"Cause if you fake the FUNK..your nose got to grow!" Bootsy Collins

  • Great reading Chuck - a lot of stuff I didn't know until now :thumbup:

    'You thought that you could take me for granted, but I couldn't take it no more. Better run if you see me coming ... '

  • Not a good start to the week, for the world of rock.
    After reading this about Kelley, I dawned on me that I have an original Family Dog poster that Kelley/Mouse did, and that Bo Diddley was on the bill for this particular concert.

    The black and white photo is of Kelley (left) and Stanley "Mouse" Miller (right) from 1967.

    Chip

    PETALUMA, Calif. (Associated Press) -- Alton Kelley, an artist who helped created the psychedelic style of posters and other art associated with the 1960s San Francisco rock scene, has died. He was 67.

    Kelley died Sunday of complications from osteoporosis in his Petaluma home, according to his publicist, Jennifer Gross.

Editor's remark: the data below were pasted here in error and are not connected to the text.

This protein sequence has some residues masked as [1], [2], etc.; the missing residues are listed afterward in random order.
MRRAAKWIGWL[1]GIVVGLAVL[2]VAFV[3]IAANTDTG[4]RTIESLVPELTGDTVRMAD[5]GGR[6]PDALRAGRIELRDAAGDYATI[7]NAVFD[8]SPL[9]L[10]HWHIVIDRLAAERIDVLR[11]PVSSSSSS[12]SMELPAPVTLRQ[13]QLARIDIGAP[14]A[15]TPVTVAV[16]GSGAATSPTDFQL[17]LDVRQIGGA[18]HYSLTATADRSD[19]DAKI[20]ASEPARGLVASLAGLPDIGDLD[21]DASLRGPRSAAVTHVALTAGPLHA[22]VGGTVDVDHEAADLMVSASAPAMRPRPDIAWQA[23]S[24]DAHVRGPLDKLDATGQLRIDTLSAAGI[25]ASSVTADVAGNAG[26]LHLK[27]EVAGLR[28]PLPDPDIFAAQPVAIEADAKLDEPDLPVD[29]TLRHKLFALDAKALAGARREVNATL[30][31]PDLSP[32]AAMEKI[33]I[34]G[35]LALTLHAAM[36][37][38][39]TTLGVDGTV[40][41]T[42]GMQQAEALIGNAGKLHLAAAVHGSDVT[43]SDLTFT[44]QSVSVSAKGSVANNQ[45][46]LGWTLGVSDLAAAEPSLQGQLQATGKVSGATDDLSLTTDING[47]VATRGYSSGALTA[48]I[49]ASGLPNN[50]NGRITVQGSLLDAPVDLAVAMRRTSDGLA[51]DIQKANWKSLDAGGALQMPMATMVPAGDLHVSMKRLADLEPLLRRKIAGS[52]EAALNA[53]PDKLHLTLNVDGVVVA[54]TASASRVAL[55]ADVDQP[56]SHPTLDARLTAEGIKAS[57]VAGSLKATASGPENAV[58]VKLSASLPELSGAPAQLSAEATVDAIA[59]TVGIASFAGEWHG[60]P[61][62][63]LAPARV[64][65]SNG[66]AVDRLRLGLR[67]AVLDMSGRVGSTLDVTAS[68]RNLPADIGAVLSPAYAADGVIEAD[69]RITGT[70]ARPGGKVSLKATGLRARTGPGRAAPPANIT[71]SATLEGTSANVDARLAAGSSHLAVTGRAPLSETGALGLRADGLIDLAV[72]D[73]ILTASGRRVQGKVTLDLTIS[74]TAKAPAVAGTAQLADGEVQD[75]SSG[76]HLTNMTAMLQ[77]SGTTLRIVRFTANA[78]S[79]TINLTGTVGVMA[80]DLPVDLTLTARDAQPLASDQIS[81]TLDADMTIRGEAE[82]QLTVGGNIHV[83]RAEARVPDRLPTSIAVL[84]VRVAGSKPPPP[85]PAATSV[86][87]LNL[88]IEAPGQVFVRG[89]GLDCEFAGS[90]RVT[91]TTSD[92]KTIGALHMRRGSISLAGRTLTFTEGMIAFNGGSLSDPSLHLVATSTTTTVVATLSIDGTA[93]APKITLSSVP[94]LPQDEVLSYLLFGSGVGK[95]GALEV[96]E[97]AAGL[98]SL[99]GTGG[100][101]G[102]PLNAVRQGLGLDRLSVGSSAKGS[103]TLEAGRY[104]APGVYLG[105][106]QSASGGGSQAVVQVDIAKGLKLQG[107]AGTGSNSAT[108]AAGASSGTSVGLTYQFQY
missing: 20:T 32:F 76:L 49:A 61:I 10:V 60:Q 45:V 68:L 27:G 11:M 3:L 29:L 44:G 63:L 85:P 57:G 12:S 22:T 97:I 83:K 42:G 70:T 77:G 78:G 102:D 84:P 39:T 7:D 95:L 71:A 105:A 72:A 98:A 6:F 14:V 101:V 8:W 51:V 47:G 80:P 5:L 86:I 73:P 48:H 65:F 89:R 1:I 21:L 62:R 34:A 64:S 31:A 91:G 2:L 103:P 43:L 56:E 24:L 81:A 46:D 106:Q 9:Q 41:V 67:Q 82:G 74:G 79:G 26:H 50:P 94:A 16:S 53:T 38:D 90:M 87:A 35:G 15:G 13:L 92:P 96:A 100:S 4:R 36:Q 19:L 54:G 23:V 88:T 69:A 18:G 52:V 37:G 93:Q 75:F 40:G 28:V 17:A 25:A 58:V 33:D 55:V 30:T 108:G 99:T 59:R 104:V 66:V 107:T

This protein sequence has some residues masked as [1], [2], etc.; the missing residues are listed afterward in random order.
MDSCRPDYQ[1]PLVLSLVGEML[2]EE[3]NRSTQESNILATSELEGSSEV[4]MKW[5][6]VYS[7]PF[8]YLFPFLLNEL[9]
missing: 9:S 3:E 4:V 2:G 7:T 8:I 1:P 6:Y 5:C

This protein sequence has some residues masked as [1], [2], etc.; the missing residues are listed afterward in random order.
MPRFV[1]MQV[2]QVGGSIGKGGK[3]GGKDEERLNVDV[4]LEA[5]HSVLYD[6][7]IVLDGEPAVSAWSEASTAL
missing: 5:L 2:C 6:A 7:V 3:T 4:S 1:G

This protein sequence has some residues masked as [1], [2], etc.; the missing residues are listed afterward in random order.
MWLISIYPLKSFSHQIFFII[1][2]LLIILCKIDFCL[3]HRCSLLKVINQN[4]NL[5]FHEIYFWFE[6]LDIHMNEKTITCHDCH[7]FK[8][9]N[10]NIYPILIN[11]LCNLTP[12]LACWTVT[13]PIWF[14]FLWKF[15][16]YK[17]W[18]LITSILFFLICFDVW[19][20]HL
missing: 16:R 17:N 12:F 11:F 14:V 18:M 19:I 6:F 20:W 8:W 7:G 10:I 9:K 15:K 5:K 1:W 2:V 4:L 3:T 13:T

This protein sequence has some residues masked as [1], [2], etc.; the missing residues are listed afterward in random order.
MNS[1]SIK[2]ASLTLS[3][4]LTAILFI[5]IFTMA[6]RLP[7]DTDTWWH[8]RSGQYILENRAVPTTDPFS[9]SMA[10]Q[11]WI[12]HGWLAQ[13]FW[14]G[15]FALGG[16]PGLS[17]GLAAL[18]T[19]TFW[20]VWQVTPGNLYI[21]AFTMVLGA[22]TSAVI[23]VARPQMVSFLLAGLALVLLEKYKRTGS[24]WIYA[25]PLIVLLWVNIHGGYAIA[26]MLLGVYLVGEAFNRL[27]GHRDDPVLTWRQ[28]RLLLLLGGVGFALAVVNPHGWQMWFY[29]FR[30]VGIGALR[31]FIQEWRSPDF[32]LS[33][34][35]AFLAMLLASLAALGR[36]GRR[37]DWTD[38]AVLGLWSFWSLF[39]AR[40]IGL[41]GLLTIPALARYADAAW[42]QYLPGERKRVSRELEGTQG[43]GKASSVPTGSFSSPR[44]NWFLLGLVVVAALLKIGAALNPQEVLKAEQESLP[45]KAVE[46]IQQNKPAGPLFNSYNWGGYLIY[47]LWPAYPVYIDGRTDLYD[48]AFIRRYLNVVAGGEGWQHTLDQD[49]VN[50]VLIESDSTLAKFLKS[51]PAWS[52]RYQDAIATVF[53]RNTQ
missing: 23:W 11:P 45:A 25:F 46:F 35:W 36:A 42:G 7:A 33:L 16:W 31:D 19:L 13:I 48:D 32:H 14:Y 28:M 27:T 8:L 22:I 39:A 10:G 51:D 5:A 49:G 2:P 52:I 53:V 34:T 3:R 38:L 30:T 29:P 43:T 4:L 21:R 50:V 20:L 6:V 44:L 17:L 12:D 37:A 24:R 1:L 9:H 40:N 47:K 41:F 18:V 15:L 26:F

Kelley and his lifelong collaborator, Stanley "Mouse" Miller, churned out iconic work from their studio, a converted firehouse where Janis Joplin first rehearsed with Big Brother and the Holding Company.

    The pair created dozens of classic rock posters, including the famous Grateful Dead "skull and roses" poster designed for a show at the Avalon Ballroom, as well as posters and album covers for Journey, Steve Miller, Jimi Hendrix and The Beatles.
    Kelley and Miller's work influenced other well-known names in the genre such as Rick Griffin, who moved to San Francisco in 1966 after seeing their psychedelic posters and soon started producing his own.

    For inspiration, the pair scrutinized old etchings and photos, took in the youth culture of the time and dug through public libraries, often breaking out into laughter until they were asked to leave by the librarian, Miller recalled.

    "We were just having fun making posters," Miller told the San Francisco Chronicle. "There was no time to think about what we were doing. It was a furious time, but I think most great art is created in a furious moment."

    In recent years, Kelley's artwork focused on paintings of hot rods and custom cars, which were sold as fine art and printed on T-shirts.

    He is survived by his wife Marguerite Trousdale Kelley; their children Patty, Yosarian and China; his mother, his sister and two grandchildren.